Forgetfulness, difficulty thinking and performing everyday tasks are normal characteristics of aging, right? According to American physician Sanjay Gupta, head of neurosurgery at Grady Memorial Hospital in Atlanta, United States, the answer to this question is “no”.
For the doctor, who spent three years collecting evidence and talking to experts around the world about how to understand the brain and how it works better, cognitive decline and dementia are not inevitable consequences of old age.
The findings of this journey are compiled in the book “Sharp Mind: Develop an active and healthy brain at any age”, recently released in Brazil by Sextante. In an interview with GLOBO, by Zoom, Gupta guarantees that it is possible to stimulate the creation of new neurons, improve the health and functioning of your brain at any age.
He also explains the best strategy to keep your mind sharp (spoiler: it’s not a crossword or sudoku) and offers practical—and simple—advice on how to improve cognitive function at any age.
In your book, you cite five pillars of brain health – moving, discovering, relaxing, nourishing and connecting. Which one is more important to sharpen your mind?
I’ve been studying the brain for 25 years and I’ve learned a lot. The regular practice of physical activity is the action that has the effect on brain health proven by the largest number of scientific evidence.
I think people are surprised by this, because common sense says doing crossword puzzles would be better. But exercise is the most reliable way to release BDNF, which stands for brain-derived neurotrophic factor. This is a substance your body either produces or doesn’t. You cannot inject or take a pill of it. And the most reliable way to produce it is through movement. But there is a curious fact about it. Any type of exercise is good for creating those neurotrophic factors that help stimulate brain growth.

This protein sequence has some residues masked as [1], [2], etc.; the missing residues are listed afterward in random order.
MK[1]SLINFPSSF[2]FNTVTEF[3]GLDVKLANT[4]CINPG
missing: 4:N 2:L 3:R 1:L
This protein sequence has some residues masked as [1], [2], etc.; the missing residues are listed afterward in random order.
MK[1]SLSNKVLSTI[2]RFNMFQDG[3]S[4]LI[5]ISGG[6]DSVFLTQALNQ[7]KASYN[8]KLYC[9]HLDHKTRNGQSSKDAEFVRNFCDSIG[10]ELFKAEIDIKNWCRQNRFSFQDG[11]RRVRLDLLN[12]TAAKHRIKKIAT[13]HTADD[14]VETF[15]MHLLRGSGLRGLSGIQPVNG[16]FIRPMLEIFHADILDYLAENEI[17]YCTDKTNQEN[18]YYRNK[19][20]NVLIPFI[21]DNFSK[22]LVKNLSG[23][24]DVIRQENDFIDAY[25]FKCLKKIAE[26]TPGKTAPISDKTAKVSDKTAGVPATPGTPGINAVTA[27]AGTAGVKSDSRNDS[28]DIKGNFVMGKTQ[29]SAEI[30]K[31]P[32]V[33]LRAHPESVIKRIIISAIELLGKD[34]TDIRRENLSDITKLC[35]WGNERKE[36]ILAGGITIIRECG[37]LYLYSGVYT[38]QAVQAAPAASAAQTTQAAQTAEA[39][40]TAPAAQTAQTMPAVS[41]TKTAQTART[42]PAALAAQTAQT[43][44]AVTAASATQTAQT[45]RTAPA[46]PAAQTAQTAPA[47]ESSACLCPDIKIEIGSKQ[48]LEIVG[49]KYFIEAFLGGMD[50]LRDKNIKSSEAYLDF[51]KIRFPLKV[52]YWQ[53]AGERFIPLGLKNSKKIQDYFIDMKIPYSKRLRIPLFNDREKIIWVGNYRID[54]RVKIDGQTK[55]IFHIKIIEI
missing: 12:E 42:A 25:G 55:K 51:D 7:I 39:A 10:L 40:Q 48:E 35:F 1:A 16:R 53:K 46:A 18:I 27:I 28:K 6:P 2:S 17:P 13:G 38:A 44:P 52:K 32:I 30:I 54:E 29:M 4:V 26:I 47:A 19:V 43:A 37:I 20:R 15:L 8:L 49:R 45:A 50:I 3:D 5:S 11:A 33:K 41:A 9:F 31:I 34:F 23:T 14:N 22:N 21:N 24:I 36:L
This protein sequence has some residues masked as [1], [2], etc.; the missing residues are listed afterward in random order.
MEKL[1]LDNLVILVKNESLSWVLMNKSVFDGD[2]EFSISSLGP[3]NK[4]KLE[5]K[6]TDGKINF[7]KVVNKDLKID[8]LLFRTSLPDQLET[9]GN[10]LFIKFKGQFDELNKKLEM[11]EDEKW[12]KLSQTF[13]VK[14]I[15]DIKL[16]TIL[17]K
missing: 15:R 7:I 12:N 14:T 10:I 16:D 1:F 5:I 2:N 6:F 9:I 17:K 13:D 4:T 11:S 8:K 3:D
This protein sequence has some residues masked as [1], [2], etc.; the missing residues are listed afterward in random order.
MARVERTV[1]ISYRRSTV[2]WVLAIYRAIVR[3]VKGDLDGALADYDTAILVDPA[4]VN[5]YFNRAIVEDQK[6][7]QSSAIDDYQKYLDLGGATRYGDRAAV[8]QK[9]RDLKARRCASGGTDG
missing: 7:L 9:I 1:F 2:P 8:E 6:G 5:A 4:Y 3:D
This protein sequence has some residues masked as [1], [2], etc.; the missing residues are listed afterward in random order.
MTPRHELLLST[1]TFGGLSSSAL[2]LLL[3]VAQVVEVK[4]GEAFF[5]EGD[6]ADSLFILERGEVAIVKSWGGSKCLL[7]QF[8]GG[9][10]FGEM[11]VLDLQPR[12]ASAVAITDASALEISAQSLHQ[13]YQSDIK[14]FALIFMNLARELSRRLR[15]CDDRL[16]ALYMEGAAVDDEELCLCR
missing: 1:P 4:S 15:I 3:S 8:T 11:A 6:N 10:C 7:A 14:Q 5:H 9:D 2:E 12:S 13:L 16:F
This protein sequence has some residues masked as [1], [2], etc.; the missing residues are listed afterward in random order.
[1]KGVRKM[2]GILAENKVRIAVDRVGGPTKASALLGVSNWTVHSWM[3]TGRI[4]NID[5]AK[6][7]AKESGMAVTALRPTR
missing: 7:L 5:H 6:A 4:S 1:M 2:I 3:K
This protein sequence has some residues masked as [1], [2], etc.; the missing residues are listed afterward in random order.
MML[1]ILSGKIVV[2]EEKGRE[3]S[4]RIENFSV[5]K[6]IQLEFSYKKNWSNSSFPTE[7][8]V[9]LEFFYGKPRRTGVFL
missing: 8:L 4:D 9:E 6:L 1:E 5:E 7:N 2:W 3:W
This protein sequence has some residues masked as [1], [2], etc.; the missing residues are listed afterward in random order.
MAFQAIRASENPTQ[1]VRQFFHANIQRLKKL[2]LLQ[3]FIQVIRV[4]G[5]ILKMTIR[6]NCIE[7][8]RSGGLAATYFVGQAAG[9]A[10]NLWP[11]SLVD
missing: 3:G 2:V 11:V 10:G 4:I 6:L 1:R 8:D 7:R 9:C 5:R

However, intense exercise also releases cortisol, known as the stress hormone, and this lessens the impact of growth factors. So, you have to understand that movement is good, but the type of exercise that is good for the brain is different from what impacts the heart. A brisk walk is more beneficial for my brain than a jog.
A good diet is vital too. The brain is extremely sensitive to sugar. To give you an idea of the impact, if someone is taking an exam or has an important meeting and they eat a lot of sugar it will slow down their brain function for a period. People think that eating sugar will give you more energy, but in fact, it’s the opposite.
And does this apply to any age or do the strategies vary by age?
There is no doubt that the earlier you start these strategies, the greater the impact. But even if they are started later, there will be an effect. You may have to adopt more strategies or apply them with greater intensity as you get older, as your brain will not naturally be producing as many new cells. But, deep down, they are the same strategies, in different doses.
Before thinking about treating something with medication, we need to understand the negative impact our actions are having on the brain and address it.
Is it enough, then, to maintain good eating habits to keep the brain healthy?
I am a neurosurgeon and I know that sometimes people need treatments. The biggest lesson for me was understanding that most people in the developed world don’t live the way human beings should. As a species, we should be moving around a lot. In fact, people didn’t sit until they were old. Now, we sit most of our days.
The way we eat is also wrong. We didn’t eat sugar, except when the fruit fell from the trees. Now, we eat hundreds of pounds of sugar a year on average.
Another factor is sleep. In indigenous cultures, people sleep eight to nine hours a night because they don’t look at their cell phones. So my point is, before we think about treating something with drugs, we need to understand the negative impact our actions are having on the brain and address it.
You say that socializing is more important than doing crossword puzzles for the brain. However, in the last two years we have spent most of our time isolated from contact with other people. Will this have any kind of consequences?
Yes and there is a lot of evidence for that. But we need to remember that before the pandemic, there was already talk about the negative impact of isolation and loneliness. The interesting thing is that loneliness is how people feel. Some people may not be interacting with anyone, but they don’t feel lonely. Others may be around a lot of people and still feel alone.